Dropping the number of recorded incidents is great, but it’s not enough. To be viewed as something other than a drain on the bottom line, security has to actually become something other than a drain on the bottom line, and they have to be able to show it. At Microsoft and Target, the security leaders are expected to uphold the corporate culture and create a rapport with internal and external customers, all while securing the organization’s people and assets and building revenue opportunities.

Proactive Communication

After speaking with Brod and Baer, we discussed their thoughts with their security direct reports, Mike Howard and Brad Brekke. Neither was surprised by what his supervisor had to say. We asked them to share some of their secrets for staying so in synch with their boss’s expectations. It all came down to maintaining formal, positive and regular communication.

“Open communication is vital,” says Brekke. “We keep everyone informed and remain realistic about risks and what we can do to effectively mitigate them for the company.”

Howard elaborated on how he maintains his seat at the table, stating that when Brod came on board at Microsoft, Howard’s first objective was to meet with him to give him the broad overview of what security was and what it wasn’t. This included a tour of the GSOCs. “We immediately got him to our GSOCs to get him up to speed on the totality of our technology, how it interoperates with other aspects of our business, and how it ties into the corporation,” says Howard.

After that initial overview, Howard and Brod endeavored to meet regularly at what Howard calls “monthly synch-ups.”

“From a tactical and strategic standpoint I can talk to him and keep him up to date on not just what we’re doing but what our strategies are,” Howard says. “When I have quarterly business reviews with my team, I’ll have Frank come out and speak. I’ve also made sure to synch up with other senior execs in the company – especially those I know he’s going to be dealing with – because I never want him blindsided; I want to make sure everyone’s on the same page.”

Brekke also emphasizes the importance of company-wide awareness. “It’s really important to have a seat at the table to be the voice for your team and keep the business informed of emerging issues and risks. That said, since one person can’t be everywhere at once, team engagement is essential to communicate security strategies and keep a finger on the pulse of emerging company issues and initiatives.”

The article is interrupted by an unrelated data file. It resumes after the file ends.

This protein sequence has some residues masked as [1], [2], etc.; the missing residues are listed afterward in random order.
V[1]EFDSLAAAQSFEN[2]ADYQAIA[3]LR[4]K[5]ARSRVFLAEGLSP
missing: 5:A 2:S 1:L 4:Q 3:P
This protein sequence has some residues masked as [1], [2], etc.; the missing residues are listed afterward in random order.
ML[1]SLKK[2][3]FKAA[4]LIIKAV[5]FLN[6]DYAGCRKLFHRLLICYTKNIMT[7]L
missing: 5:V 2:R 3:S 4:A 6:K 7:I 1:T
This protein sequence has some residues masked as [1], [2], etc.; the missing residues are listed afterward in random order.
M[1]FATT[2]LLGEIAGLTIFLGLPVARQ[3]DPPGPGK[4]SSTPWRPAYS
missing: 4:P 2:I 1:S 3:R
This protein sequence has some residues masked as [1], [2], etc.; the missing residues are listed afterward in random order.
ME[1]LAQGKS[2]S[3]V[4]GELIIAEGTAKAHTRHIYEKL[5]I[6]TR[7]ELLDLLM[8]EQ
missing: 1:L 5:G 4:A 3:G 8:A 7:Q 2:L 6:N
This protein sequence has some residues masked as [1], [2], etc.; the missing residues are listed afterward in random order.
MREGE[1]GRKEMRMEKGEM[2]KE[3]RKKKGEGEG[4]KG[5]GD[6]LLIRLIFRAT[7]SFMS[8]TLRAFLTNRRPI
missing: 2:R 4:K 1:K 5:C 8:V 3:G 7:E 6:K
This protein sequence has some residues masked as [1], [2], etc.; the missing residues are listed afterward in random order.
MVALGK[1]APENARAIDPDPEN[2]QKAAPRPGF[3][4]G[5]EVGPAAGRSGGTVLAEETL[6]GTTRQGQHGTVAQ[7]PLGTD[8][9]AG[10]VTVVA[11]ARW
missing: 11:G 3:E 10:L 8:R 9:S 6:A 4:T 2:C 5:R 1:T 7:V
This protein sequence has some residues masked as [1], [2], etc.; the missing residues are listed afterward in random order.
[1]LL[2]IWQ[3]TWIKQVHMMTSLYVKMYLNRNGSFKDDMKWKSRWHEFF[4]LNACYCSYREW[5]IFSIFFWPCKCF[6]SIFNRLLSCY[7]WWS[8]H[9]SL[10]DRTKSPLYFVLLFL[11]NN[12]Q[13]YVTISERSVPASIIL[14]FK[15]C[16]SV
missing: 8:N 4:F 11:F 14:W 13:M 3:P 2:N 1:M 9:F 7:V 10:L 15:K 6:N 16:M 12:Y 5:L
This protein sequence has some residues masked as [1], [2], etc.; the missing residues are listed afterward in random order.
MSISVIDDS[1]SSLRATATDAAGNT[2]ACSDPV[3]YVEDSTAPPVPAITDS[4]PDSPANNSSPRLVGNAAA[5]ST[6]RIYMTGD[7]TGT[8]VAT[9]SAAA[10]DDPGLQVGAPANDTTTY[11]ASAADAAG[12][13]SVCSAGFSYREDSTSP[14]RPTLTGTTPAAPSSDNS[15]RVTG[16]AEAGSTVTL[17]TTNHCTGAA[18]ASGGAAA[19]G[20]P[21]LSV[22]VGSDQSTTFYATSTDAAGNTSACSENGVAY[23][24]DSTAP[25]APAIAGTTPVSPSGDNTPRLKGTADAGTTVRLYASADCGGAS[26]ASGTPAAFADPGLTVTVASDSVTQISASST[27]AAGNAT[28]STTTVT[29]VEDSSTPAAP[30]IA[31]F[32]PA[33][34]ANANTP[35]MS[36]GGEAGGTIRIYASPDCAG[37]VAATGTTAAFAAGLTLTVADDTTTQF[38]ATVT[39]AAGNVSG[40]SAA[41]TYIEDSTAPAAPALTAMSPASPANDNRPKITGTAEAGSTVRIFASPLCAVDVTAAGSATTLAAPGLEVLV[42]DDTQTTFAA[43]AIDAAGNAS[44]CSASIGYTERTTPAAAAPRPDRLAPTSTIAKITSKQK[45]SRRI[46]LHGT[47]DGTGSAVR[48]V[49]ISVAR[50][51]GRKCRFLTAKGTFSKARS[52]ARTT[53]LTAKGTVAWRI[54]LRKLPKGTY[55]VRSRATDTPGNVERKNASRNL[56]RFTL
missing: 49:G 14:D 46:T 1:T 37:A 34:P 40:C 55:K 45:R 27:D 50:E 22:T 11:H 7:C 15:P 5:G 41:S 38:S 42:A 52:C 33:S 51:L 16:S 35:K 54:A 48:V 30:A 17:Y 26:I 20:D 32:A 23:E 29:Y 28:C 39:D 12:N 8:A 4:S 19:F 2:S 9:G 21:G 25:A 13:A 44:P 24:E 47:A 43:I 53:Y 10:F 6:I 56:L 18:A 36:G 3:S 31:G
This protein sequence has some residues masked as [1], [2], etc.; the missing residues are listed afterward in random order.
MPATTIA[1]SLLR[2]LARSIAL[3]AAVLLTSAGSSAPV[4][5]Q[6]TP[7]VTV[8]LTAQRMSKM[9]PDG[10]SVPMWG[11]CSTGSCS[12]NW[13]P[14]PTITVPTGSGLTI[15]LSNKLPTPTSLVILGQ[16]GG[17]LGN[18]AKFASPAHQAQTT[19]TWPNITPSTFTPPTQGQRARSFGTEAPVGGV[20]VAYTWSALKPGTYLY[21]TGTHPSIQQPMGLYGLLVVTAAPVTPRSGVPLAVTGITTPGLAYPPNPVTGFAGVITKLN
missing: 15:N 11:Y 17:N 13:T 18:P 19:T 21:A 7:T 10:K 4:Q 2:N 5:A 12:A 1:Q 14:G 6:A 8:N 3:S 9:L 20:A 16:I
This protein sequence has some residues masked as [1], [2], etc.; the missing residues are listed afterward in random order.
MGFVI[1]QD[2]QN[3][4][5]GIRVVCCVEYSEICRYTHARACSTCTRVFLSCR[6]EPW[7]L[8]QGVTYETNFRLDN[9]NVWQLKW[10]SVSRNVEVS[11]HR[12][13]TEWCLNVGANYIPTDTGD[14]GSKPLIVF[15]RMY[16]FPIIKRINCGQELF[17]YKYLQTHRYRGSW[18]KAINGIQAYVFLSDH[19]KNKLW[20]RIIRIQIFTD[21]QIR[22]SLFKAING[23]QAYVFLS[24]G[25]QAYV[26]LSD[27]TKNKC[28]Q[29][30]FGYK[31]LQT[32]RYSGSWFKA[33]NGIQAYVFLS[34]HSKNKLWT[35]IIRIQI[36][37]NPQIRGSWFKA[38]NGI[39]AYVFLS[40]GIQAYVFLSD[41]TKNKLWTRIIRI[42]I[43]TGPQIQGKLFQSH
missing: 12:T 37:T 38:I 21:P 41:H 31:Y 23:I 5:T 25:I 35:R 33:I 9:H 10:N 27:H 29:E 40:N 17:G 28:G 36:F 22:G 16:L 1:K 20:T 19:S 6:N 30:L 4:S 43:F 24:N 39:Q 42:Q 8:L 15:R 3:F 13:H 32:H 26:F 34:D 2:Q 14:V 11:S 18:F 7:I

He adds, “We work to build visibility into issues that impact the whole company—like safety or shortage – by leveraging dedicated communications resources and developing a culture where team members are cognizant of the risks. Eventually, people embrace their role and become ambassadors for an issue. For example, we’ve built a strong culture at Target where people understand the importance of safe stores and communities, which is critical to our success.”

Because there is always residual risk, it’s critical to ensure that all senior leaders remain vigilant even when no major incidents are occurring, Howard says. “Once a month we put out an executive intelligence summary to people like Frank and senior leaders in the corporation so even if we haven’t had to mitigate an incident in a month or so, they stay informed of the fact that there’s a lot of stuff going on in the world that could affect our business and business continuity. They know that security has a piece of those issues and we’re tracking them.”

Are You Leading Up?

While the insights provided by Microsoft and Target shed light on some valuable lessons for all security leaders, they don’t necessarily reflect what your boss expects of you. However, that doesn’t make it less important for you to know what your own boss expects. How can you excel if you don’t know what you’re shooting for?

Can you easily and clearly articulate your boss’s expectations of you and your function? Can you say with confidence that your boss understands and appreciates the scope of what you do? Are you certain he or she feels well informed of the security strategy and future direction? Have you been leading up the chain, or just down?

Making the Business Case for Security

What are the objectives of the Wharton/ ASIS Program for Security Executives and how is it structured?